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Chapter 13

CHAPTER XIII. Switzerland

On the homeward walk, that evening, Roderick preserved a silence which
Rowland allowed to make him uneasy. Early on the morrow Roderick,
saying nothing of his intentions, started off on a walk; Rowland saw
him striding with light steps along the rugged path to Engelberg. He was
absent all day and he gave no account of himself on his return. He said
he was deadly tired, and he went to bed early. When he had left the room
Miss Garland drew near to Rowland.

"I wish to ask you a question," she said. "What happened to Roderick
yesterday at Engelberg?"

"You have discovered that something happened?" Rowland answered.

"I am sure of it. Was it something painful?"

"I don't know how, at the present moment, he judges it. He met the
Princess Casamassima."

"Thank you!" said Miss Garland, simply, and turned away.

The conversation had been brief, but, like many small things, it
furnished Rowland with food for reflection. When one is looking for
symptoms one easily finds them. This was the first time Mary Garland had
asked Rowland a question which it was in Roderick's power to answer,
the first time she had frankly betrayed Roderick's reticence. Rowland
ventured to think it marked an era.

The next morning was sultry, and the air, usually so fresh at those
altitudes, was oppressively heavy. Rowland lounged on the grass a while,
near Singleton, who was at work under his white umbrella, within view of
the house; and then in quest of coolness he wandered away to the rocky
ridge whence you looked across at the Jungfrau. To-day, however, the
white summits were invisible; their heads were muffled in sullen clouds
and the valleys beneath them curtained in dun-colored mist. Rowland had
a book in his pocket, and he took it out and opened it. But his page
remained unturned; his own thoughts were more importunate. His interview
with Christina Light had made a great impression upon him, and he was
haunted with the memory of her almost blameless bitterness, and of all
that was tragic and fatal in her latest transformation. These things
were immensely appealing, and Rowland thought with infinite impatience
of Roderick's having again encountered them. It required little
imagination to apprehend that the young sculptor's condition had
also appealed to Christina. His consummate indifference, his supreme
defiance, would make him a magnificent trophy, and Christina had
announced with sufficient distinctness that she had said good-by to
scruples. It was her fancy at present to treat the world as a garden of
pleasure, and if, hitherto, she had played with Roderick's passion on
its stem, there was little doubt that now she would pluck it with an
unfaltering hand and drain it of its acrid sweetness. And why the
deuce need Roderick have gone marching back to destruction? Rowland's
meditations, even when they began in rancor, often brought him peace;
but on this occasion they ushered in a quite peculiar quality of unrest.
He felt conscious of a sudden collapse in his moral energy; a current
that had been flowing for two years with liquid strength seemed at last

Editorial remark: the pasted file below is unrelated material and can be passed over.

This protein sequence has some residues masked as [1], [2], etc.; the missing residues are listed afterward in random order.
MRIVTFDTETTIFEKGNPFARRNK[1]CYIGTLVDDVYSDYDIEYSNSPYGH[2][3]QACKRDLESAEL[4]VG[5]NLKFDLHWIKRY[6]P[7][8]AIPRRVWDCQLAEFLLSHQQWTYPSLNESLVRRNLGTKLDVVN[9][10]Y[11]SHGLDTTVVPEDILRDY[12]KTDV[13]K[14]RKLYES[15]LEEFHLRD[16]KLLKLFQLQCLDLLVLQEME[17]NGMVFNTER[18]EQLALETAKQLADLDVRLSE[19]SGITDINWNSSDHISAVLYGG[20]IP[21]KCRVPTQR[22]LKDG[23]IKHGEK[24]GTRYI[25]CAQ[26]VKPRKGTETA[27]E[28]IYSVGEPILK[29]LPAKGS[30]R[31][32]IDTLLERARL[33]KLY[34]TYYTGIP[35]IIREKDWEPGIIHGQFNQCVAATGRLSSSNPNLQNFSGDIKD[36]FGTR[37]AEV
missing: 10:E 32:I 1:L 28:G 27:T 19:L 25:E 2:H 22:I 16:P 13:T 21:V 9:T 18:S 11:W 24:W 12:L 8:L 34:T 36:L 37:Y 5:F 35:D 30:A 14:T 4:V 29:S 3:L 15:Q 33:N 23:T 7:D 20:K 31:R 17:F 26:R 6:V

to pause and evaporate. Rowland looked away at the stagnant vapors on
the mountains; their dreariness seemed a symbol of the dreariness which
his own generosity had bequeathed him. At last he had arrived at the
uttermost limit of the deference a sane man might pay to other people's
folly; nay, rather, he had transgressed it; he had been befooled on a
gigantic scale. He turned to his book and tried to woo back patience,
but it gave him cold comfort and he tossed it angrily away. He pulled
his hat over his eyes, and tried to wonder, dispassionately, whether
atmospheric conditions had not something to do with his ill-humor. He
remained for some time in this attitude, but was finally aroused from
it by a singular sense that, although he had heard nothing, some one had
approached him. He looked up and saw Roderick standing before him on the
turf. His mood made the spectacle unwelcome, and for a moment he felt
like uttering an uncivil speech. Roderick stood looking at him with an
expression of countenance which had of late become rare. There was an
unfamiliar spark in his eye and a certain imperious alertness in his
carriage. Confirmed habit, with Rowland, came speedily to the front.
"What is it now?" he asked himself, and invited Roderick to sit down.
Roderick had evidently something particular to say, and if he remained
silent for a time it was not because he was ashamed of it.

"I would like you to do me a favor," he said at last. "Lend me some
money."

"How much do you wish?" Rowland asked.

"Say a thousand francs."

Rowland hesitated a moment. "I don't wish to be indiscreet, but may I
ask what you propose to do with a thousand francs?"

"To go to Interlaken."

"And why are you going to Interlaken?"

Roderick replied without a shadow of wavering, "Because that woman is to
be there."

Rowland burst out laughing, but Roderick remained serenely grave. "You
have forgiven her, then?" said Rowland.

"Not a bit of it!"

"I don't understand."

"Neither do I. I only know that she is incomparably beautiful, and that
she has waked me up amazingly. Besides, she asked me to come."

"She asked you?"

"Yesterday, in so many words."

"Ah, the jade!"

"Exactly. I am willing to take her for that."

"Why in the name of common sense did you go back to her?"